How Medicare Advantage Plans Differ from Traditional Medicare



Hook Law Center (formerly Oast & Hook)

Hook Law Center (formerly Oast & Hook)

Virginia Beach, VA (Law Firm Newswire) November 20, 2015 – Medicare Advantage plans are part of the Medicare program in which one is still entitled to the same rights and protections as if one had traditional Medicare. They are private plans that may offer more benefits than those accessible in traditional Medicare, and sometimes at no extra cost to beneficiaries.

Medicare Advantage plans may be able to operate with more efficiency than the traditional program, purchasing additional benefits for a lower cost, and regulating care in such a way as to ensure that patients make use of medical services more economically.

“Medicare Advantage plans have become increasingly popular because they sometimes offer more benefits than traditional Medicare, and can even be less costly to patients,” said Andrew H. Hook, a Virginia life care planning attorney with Hook Law Center, with offices in Virginia Beach and northern Suffolk. “Choosing the right Medicare plan for the individual, whether it is Medicare Advantage or traditional Medicare, is one aspect of a life care plan that can help seniors maintain or improve their quality of life.”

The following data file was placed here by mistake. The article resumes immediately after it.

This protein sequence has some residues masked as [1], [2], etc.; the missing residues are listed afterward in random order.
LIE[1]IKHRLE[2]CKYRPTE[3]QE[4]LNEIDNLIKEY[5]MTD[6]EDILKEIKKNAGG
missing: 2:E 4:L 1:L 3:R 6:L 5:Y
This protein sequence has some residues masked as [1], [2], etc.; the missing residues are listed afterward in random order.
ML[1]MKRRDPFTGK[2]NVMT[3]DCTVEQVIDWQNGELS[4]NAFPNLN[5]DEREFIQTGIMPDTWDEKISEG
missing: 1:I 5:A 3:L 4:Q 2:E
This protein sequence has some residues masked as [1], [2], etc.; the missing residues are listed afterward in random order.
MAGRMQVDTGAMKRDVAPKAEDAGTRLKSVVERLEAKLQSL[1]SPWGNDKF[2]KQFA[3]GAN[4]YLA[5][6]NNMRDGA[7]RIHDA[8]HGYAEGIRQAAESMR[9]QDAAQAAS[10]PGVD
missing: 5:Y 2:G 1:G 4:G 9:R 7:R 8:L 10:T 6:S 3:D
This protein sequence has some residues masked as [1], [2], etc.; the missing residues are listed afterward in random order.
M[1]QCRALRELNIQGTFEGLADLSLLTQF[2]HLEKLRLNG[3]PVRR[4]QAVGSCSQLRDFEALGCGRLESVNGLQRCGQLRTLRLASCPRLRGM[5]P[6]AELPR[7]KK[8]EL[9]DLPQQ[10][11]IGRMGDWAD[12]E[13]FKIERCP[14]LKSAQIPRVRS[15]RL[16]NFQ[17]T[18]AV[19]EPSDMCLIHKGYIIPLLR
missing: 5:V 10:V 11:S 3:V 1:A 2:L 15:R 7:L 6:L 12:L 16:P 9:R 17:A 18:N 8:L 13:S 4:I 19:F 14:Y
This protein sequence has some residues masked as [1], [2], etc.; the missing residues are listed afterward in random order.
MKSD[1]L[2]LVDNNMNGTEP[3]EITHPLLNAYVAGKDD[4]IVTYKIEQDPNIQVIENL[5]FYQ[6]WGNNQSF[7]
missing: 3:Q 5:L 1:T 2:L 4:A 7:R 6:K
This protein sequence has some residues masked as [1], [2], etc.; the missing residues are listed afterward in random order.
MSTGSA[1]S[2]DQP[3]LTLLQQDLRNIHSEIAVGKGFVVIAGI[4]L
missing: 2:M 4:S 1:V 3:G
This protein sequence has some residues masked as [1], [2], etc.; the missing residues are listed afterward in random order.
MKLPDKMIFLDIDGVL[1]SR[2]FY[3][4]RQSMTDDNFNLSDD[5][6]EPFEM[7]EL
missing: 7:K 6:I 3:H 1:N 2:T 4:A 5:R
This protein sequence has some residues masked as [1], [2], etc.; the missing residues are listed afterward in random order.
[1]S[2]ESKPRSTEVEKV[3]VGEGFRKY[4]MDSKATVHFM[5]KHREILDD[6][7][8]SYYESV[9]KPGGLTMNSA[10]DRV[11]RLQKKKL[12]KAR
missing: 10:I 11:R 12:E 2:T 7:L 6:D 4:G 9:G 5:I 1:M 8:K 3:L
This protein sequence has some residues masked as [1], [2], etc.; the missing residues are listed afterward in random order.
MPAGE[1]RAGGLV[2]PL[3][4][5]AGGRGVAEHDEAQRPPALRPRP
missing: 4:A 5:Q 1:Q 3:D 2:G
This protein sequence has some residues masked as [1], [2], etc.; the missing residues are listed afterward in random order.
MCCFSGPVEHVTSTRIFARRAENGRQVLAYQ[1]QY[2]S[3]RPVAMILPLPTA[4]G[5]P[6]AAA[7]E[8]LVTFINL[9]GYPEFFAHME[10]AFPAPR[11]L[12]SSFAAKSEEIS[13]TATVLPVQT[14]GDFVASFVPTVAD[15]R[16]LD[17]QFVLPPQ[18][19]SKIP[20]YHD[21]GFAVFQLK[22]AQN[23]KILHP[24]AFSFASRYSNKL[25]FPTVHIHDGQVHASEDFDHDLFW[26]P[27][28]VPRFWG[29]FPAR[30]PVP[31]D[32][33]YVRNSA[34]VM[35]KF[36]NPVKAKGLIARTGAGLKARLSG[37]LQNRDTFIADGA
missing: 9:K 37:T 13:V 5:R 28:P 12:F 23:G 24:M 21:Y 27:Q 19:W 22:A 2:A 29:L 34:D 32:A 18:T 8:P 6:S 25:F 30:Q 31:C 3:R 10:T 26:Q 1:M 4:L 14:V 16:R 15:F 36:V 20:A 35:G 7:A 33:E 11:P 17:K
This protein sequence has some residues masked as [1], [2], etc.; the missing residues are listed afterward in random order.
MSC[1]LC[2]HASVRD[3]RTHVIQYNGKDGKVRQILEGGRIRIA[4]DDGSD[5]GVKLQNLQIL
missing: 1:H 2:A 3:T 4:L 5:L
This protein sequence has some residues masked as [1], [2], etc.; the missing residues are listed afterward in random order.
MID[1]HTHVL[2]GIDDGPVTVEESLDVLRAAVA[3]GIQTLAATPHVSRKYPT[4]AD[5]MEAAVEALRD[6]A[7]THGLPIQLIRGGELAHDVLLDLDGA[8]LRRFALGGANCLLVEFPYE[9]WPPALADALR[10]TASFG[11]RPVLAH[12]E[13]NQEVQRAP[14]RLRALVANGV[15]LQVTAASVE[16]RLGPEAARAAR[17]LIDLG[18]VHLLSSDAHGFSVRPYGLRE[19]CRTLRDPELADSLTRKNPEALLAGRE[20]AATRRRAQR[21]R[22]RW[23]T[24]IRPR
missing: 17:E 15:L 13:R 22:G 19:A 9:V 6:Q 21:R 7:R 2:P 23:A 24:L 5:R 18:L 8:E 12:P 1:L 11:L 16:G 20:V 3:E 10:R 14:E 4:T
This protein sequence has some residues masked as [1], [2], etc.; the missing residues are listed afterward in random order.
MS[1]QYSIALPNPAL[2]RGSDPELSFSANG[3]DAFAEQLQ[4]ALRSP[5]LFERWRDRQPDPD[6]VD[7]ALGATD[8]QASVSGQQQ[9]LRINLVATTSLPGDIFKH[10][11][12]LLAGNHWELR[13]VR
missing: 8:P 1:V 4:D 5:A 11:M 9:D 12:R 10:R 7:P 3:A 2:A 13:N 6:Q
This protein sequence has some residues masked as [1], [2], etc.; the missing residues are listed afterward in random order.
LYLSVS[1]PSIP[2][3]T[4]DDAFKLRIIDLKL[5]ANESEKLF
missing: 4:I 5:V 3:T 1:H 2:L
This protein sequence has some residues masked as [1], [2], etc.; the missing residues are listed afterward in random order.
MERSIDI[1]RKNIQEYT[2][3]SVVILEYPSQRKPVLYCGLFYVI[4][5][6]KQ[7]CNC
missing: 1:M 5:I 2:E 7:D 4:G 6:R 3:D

There is evidence both for and against the claim that Medicare Advantage plans are more efficient than traditional Medicare. The Medicare Payment Advisory Commission revealed that in 2014, Medicare Advantage plans were able to offer the same benefits as traditional Medicare for a cost that was two percent less.
However, several studies indicate that patients enrolled in Medicare Advantage are slightly healthier than those enrolled in traditional Medicare. Thus, part of the difference in cost could be attributed to the kind of patients who are attracted to Medicare Advantage, and not to a more efficient plan.

Some experts suggest that the Medicare Advantage program could be improved by having plans vie for enrollees in a way that resembles the Affordable Care Act. Plans could provide bids for coverage of Medicare, and then, in lieu of paying the plans the amounts that they bid along with an additional payment, the government could choose one of the less expensive bids, and pay that amount to each plan.